We soon arrived at the train that would carry us on an impressive tour of the rain forest. This was made even more impressive since the windows were fogged over and the accumulated raindrops made it difficult to see anything outside unless the windows were open. My window seat view of Costa Rica was impaired when raindrops kept falling in my face. It was a good ride though it was also nice to get back on the dry bus to go to our last stop - a boat tour. The dock area where we boarded the tour boat was rapidly filling up with water. We climbed aboard and found a couple of seats. The boat sat very low in the water and had a cover over the top but the sides were completely open. Once again, I sat in the window seat and rain began to soak the right side of my body. I tried to use my umbrella as a shield but it was useless. There are times in life where you just have to roll with whatever you're given. The heavy current of the water made the boat difficult to steer but the operator was able to get us to places where we could view sloths just chillin' out in the trees and monkeys hanging on the branches looking at us looking at them. (In the picture above, the brown figure in the middle is a sloth.) In spite of getting soaked, the boat tour was a lot of fun.
For the last part of the tour, we got back on the bus and drove through enormous banana plantations. The trees were ladened with bananas and each bunch had a large, blue bag placed over the whole stalk that provided protection from insects and spraying. The plantation went on for miles and I couldn't help but wonder how many people it took to put the bags on all those banana stalks. Our tour guide explained that these bananas were grown for the Chiquita banana company and would be exported as soon as they were ready to be picked. We did notice a facility that had many containers stored on the property that were all labeled "Chiquita." After seeing the plantations, I will always remember Limon whenever I add bananas to my grocery cart. We arrived back at the ship just in time to board and get ready for a sea day before we reached our last port - Cozumel.
I don't think Cozumel needs too much explanation since it is such a popular destination point that I'm sure almost everyone has been there at some point in their lives. I will say that the waters in Cozumel are stunning and range from a beautiful turquoise to a dark cerulean blue. Cozumel is great for snorkeling, diving, fishing, or just lying on a beach. LaVerne and I stayed on the ship and spent the day sitting on deck just taking in the beauty of the Caribbean.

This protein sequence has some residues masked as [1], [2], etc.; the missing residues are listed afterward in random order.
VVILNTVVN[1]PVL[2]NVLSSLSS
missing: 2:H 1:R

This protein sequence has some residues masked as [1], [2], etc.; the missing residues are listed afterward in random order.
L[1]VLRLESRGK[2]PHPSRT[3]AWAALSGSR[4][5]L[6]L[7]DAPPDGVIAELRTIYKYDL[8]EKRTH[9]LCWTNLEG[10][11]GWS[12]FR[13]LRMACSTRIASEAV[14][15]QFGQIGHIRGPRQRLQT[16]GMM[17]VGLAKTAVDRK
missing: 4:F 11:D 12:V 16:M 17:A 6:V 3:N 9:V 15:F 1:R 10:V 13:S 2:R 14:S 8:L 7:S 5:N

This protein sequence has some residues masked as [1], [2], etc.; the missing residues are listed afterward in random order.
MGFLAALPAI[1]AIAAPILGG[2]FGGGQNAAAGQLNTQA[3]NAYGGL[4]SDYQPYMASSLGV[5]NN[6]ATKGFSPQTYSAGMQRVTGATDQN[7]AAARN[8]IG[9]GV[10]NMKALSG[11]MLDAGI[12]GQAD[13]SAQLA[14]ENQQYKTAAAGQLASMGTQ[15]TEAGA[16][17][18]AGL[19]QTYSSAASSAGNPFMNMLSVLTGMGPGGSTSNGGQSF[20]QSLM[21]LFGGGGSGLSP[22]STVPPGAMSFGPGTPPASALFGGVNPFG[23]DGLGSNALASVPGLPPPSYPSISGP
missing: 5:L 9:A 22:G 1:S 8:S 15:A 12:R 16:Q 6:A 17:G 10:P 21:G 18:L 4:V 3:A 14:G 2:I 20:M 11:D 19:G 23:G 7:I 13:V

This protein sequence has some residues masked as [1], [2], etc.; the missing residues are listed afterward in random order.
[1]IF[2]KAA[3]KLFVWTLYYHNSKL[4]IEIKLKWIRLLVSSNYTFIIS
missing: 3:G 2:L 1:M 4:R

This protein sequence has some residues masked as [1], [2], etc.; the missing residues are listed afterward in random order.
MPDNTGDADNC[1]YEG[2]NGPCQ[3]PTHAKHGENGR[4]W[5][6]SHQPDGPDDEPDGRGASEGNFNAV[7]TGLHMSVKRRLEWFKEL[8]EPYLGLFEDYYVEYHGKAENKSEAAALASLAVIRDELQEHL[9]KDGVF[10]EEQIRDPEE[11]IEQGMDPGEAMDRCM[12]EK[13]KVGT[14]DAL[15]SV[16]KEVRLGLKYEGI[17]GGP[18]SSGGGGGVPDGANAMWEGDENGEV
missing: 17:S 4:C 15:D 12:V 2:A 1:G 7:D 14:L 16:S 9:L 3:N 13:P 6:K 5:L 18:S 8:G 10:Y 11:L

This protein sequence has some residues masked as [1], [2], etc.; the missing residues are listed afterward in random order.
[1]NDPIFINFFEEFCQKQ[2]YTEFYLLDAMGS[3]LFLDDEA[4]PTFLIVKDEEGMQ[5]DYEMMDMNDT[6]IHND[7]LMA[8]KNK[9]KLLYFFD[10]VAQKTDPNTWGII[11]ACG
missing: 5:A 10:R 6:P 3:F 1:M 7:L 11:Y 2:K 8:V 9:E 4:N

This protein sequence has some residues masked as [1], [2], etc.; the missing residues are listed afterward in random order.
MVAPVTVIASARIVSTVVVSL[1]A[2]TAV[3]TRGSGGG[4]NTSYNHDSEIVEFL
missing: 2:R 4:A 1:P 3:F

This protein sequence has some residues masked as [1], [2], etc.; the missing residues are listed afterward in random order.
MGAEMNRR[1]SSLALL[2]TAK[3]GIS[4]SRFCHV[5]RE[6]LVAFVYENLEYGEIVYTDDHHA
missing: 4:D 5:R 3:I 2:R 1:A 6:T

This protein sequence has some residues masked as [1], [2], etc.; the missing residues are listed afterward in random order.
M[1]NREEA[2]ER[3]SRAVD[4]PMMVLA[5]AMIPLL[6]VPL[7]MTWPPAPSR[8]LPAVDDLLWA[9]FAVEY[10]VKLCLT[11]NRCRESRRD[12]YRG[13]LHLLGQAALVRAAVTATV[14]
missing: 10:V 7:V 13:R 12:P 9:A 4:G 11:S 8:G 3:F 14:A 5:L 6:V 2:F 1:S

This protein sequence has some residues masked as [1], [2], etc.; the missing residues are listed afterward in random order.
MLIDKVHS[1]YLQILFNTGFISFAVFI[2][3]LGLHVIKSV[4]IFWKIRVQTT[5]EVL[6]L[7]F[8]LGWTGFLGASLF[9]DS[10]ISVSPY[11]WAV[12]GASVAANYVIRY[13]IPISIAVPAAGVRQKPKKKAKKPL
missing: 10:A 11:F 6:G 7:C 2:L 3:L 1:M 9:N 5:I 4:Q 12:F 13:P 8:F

The 14 day cruise was incredible. The ship couldn't have been better. Our dinner companions were fun and we were never at a loss for conversation during the meal. The head-waiter and his helpers were spot-on with their service and gave us everything we wanted. That proved to be a challenge on the day they served fried oysters as appetizers. They were the best tasting oysters that I have had since I was a young girl and it seemed that everyone else at our table felt the same. I don't even want to say how many appetizers our table ordered but, we may have set a record! After every meal, there was a short show with the waiters dancing and other members of the crew taking to the microphone to serenade us with great songs. It was a fun time andpanama_canal.html provided the final touch for a wonderful dinner.
The other entertainment areas on the ship were buzzing also. The piano bar was always filled. The Victoriana Theater had some really great performers. The Comedy Club brought in a lot of outstanding comedians to perform during the two weeks. The casino was always bustling although I really don't understand all the new games. I do better with the old put in a coin and pull a lever type of machines. There were musicians in the Atrium playing every evening. Halloween night was fantastic! Passengers dressed up in outstanding costumes and the whole ship had a very festive feeling.
Until LaVerne and took our first cruise in 2006, we had always thought we wouldn't like cruising. All I can say is that we really wasted a lot of time. Going on a cruise is a wonderful adventure and Carnival goes overboard in making sure that everyone had the best experience possible. (Perhaps "goes overboard" is not the best descriptive term for a cruise ship.) It was difficult to leave on the last day knowing that KC and Bradley wouldn't be there to provide entertainment anymore and that someone else would get to sleep in my wonderfully comfortable bed and that I couldn't just sit down at dinner and have food magically appear. As we made our way off the ship, I raised my hand and silently voiced the last "tot ziens" to Bradley and "Eh" to KC. Thanks to everyone for a cruise well done.